Wednesday, August 31, 2016

Right Livelihood


We had a spirited discussion in my Men’s Group tonight (yep! I’m in one and still going strong after 26 years!) about Community Service. It began with, “Are we doing enough?” and soon went to “What is it?” The first thoughts were the obvious ones—the beach clean-up, feeding the homeless, planting trees—but soon widened into the thought that anything we do that uses our skills and passions and also serves the health and well-being of the community is a community service.

I confessed that the usual notion of Community Service feels to me like a white liberal guilt thing, a token short-term act that yes, might help someone or fill a need, but doesn’t get to the root of the situation. Yes, I’ve fed the homeless and cleaned up the beach and planted a tree and all of it was fine and everyone on the planet did it, what a wonderful world it would be. Maybe. But my community service is more at the root of changing the stories that make the mess in the first place and aiming for a life where we all cultivate a passion and skill that serves the community. Me playing the piano every Friday at the Jewish Home for the Aged felt to others in the group like a community service, but I resisted the notion to call it that. I don’t do it help the “poor elders,” I do it because—well, how could I not? It brings so much joy to everyone in the room and that includes me. If the joy in the room was only for me or only for them, I probably wouldn’t do it. For it to be authentic service—and already that word is adding too much—it needs to feed both the giver and the recipient.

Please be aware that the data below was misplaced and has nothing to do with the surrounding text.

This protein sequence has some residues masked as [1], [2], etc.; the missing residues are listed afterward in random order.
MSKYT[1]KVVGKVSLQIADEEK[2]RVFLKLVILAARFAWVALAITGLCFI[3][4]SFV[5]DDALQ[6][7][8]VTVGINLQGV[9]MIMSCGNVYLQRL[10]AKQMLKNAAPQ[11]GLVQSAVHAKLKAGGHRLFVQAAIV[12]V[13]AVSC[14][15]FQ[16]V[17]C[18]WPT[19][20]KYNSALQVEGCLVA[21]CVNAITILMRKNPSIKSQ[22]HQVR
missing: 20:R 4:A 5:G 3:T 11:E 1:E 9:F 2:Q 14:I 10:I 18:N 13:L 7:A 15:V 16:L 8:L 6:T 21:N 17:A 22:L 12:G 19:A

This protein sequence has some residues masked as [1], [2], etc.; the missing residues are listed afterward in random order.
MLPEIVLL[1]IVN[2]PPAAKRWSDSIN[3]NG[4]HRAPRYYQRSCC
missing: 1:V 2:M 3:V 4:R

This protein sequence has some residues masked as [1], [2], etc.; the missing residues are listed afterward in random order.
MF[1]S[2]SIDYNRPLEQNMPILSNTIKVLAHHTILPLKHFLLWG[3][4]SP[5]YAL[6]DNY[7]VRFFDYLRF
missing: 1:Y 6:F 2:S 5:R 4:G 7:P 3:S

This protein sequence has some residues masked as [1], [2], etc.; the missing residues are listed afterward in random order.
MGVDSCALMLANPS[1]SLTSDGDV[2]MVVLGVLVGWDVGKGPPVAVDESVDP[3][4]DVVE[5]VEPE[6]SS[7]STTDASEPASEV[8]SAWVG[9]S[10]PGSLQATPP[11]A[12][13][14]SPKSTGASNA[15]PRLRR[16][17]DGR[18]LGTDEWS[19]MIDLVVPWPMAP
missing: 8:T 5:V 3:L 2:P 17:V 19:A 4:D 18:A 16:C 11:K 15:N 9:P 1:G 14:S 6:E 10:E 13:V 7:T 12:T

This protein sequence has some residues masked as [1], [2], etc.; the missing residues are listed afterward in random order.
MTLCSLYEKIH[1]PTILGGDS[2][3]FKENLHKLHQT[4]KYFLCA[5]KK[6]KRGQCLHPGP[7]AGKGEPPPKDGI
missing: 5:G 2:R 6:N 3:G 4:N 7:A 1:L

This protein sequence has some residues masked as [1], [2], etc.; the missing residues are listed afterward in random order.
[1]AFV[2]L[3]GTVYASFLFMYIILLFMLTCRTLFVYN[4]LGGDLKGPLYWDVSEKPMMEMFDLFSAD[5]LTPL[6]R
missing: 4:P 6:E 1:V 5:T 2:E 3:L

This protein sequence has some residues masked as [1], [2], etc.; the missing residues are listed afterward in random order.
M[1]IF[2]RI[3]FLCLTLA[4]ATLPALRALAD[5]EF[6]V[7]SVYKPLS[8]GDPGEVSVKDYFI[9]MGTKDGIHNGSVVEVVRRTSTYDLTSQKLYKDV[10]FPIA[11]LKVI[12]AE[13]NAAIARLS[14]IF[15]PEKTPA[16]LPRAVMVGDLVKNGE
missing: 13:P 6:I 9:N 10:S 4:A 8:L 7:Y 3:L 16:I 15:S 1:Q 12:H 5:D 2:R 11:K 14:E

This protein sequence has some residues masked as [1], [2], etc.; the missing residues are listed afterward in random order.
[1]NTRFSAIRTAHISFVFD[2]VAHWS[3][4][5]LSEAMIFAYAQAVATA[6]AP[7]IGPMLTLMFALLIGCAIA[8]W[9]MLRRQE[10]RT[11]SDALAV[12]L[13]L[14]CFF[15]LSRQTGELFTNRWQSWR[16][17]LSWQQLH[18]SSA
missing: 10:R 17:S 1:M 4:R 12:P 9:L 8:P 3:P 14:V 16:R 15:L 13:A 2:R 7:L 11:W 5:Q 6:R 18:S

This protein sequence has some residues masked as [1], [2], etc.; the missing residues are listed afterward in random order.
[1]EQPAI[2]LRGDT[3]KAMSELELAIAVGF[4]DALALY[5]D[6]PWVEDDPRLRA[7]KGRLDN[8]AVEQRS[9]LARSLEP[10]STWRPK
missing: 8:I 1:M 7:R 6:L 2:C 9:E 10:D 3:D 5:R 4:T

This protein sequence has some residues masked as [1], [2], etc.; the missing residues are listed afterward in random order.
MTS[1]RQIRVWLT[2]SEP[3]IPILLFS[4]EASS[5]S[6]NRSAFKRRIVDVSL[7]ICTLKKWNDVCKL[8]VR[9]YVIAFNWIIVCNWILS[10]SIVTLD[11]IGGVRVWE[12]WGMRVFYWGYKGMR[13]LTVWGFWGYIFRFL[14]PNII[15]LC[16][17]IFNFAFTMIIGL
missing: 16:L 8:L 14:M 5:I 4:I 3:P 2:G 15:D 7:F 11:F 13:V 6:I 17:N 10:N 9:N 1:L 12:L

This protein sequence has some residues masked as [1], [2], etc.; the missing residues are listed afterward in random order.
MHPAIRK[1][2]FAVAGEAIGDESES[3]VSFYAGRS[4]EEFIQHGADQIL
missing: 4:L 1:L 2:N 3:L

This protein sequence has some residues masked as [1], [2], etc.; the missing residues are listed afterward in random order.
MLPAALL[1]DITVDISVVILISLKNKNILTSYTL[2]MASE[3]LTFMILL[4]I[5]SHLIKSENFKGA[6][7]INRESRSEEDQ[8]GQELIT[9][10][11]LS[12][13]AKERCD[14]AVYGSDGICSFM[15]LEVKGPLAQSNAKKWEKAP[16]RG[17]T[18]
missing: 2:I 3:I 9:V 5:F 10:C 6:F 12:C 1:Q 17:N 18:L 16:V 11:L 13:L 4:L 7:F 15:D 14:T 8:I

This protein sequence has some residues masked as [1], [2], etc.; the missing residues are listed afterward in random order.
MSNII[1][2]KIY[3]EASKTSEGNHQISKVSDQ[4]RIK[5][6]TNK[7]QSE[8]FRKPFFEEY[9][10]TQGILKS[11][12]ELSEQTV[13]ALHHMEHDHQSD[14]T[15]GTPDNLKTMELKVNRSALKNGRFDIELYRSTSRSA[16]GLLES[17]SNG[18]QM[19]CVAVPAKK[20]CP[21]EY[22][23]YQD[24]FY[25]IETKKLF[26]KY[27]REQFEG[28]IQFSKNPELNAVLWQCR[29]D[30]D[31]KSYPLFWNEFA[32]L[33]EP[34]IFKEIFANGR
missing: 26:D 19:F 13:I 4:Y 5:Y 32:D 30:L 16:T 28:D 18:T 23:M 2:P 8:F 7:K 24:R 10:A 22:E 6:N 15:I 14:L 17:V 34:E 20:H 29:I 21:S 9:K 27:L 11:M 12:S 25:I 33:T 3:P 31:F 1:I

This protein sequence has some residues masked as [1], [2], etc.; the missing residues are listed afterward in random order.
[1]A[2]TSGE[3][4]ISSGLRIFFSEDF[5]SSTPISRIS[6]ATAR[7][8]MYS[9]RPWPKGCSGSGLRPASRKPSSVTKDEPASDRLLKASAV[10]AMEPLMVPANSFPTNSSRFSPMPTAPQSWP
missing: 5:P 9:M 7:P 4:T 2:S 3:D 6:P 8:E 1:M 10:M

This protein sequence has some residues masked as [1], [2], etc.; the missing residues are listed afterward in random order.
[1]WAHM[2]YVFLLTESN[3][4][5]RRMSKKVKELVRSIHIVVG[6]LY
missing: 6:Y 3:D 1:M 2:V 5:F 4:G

Someone in the group called on the Buddhist term “Right Livelihood,” work that is honest, ethical, does minimal harm and aims for health and healing. That’s clear and simple and naturally, if everyone followed it, well, that indeed would be a wonderful world. No arms dealers, no bomb-makers, no NRA, no hate groups, no drug pushers, no Wall St. gluttons, no fast-food advertisers, no violent videogame makers. It’s a long list. Then there’s the good professions with people doing their job poorly and causing harm—from the music teachers to the doctors.

When people ask me about my summer, I reply, “I never had a bad day.” And it was true. Because whether I was working in the field that I love so much or soaking in some restful time with sun and water, I was happy because I was living the life I was meant to live. And happy again that it brought some small degree of light, happiness and love to the teachers I trained and the kids I worked with, some inspiration for them to pass the torch to keep the marathon of music running. That’s the kind of community service I like.

And I get to do it again at school tomorrow! Hooray!

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